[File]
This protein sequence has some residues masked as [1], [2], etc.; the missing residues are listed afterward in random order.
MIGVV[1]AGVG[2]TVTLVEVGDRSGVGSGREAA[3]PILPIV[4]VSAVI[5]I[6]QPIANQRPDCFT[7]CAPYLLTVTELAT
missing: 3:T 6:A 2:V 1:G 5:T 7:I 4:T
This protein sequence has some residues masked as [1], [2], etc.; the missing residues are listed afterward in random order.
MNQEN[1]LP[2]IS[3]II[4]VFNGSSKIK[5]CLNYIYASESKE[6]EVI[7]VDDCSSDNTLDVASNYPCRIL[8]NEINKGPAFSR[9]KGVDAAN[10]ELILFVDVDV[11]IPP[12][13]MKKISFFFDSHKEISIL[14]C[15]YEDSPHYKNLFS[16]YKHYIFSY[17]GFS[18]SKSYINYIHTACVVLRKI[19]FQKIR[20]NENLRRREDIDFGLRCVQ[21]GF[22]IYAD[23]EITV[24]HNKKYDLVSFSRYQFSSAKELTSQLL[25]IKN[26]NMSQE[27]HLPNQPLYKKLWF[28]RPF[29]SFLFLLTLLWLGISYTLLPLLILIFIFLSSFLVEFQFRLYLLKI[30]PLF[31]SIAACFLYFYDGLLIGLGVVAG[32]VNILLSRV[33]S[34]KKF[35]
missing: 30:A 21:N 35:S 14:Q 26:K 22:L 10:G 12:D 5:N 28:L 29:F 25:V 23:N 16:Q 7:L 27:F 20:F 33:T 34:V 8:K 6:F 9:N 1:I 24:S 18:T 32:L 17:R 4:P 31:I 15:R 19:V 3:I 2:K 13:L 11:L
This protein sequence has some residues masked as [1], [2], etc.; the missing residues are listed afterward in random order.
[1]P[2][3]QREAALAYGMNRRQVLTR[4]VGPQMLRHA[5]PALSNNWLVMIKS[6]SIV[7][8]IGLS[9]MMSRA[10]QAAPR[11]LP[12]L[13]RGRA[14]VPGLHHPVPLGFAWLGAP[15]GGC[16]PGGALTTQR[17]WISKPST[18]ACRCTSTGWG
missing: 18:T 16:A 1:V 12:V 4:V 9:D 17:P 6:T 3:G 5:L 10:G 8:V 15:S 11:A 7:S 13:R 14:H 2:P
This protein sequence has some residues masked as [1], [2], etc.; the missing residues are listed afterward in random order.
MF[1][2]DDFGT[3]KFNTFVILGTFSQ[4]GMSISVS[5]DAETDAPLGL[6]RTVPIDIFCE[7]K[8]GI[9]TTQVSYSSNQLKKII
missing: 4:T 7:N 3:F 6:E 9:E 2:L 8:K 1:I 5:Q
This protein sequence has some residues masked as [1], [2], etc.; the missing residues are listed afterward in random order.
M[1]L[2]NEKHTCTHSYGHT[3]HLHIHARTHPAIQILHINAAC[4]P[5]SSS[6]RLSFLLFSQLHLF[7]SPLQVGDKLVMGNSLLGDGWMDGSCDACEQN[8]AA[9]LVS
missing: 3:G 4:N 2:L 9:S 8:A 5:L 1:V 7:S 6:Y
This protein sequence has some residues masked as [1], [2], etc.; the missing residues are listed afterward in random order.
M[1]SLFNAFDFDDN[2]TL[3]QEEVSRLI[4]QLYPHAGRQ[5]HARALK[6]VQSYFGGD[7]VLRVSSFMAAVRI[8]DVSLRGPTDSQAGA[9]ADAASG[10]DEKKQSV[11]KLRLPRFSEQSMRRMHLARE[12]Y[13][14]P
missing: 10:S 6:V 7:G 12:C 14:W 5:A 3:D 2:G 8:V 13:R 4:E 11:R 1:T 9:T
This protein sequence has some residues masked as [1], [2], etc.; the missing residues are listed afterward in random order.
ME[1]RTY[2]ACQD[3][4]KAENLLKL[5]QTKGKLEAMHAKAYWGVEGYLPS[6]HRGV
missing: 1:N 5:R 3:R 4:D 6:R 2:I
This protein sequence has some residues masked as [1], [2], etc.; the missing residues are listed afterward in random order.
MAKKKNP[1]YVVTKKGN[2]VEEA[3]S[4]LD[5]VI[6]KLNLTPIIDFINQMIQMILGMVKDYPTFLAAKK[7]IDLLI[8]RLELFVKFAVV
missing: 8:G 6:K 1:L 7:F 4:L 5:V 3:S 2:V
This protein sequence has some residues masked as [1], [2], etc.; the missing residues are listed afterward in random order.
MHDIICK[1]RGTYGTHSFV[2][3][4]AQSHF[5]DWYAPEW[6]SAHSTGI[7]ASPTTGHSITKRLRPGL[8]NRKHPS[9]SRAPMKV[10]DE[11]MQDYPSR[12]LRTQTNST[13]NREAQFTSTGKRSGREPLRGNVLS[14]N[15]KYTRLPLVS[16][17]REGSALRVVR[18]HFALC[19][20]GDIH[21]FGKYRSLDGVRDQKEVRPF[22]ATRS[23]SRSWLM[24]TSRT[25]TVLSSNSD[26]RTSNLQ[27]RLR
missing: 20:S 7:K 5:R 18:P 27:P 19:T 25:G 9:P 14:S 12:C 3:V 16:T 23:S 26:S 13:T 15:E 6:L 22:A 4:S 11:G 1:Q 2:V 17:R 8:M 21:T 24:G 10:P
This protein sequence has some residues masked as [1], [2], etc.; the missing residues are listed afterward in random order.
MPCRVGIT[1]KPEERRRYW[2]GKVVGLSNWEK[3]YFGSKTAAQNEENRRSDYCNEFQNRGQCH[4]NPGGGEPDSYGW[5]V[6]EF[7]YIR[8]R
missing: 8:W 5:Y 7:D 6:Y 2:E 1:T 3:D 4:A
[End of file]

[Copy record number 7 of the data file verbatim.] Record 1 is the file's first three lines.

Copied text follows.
This protein sequence has some residues masked as [1], [2], etc.; the missing residues are listed afterward in random order.
ME[1]RTY[2]ACQD[3][4]KAENLLKL[5]QTKGKLEAMHAKAYWGVEGYLPS[6]HRGV
missing: 1:N 5:R 3:R 4:D 6:R 2:I